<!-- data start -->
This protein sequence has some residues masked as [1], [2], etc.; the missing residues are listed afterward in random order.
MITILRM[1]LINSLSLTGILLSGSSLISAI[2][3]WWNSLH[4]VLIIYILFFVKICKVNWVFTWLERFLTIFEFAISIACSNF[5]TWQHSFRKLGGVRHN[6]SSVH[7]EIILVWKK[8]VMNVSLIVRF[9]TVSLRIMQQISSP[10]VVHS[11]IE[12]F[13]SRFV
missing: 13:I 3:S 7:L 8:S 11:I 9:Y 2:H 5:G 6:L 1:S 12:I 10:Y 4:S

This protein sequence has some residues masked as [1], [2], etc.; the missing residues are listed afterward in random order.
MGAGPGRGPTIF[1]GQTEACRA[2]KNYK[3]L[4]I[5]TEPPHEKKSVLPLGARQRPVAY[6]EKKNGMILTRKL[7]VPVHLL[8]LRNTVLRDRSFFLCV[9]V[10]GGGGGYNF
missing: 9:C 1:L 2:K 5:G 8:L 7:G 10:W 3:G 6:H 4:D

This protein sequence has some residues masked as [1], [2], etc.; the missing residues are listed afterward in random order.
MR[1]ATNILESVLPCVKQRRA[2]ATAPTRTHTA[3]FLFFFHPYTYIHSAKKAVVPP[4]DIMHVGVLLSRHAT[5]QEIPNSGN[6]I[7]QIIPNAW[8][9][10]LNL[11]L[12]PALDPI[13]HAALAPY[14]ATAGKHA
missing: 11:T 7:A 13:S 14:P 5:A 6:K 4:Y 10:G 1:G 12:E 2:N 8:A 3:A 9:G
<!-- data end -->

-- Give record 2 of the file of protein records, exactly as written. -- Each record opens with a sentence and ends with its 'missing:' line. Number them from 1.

This protein sequence has some residues masked as [1], [2], etc.; the missing residues are listed afterward in random order.
MGAGPGRGPTIF[1]GQTEACRA[2]KNYK[3]L[4]I[5]TEPPHEKKSVLPLGARQRPVAY[6]EKKNGMILTRKL[7]VPVHLL[8]LRNTVLRDRSFFLCV[9]V[10]GGGGGYNF
missing: 9:C 1:L 2:K 5:G 8:L 7:G 10:W 3:G 6:H 4:D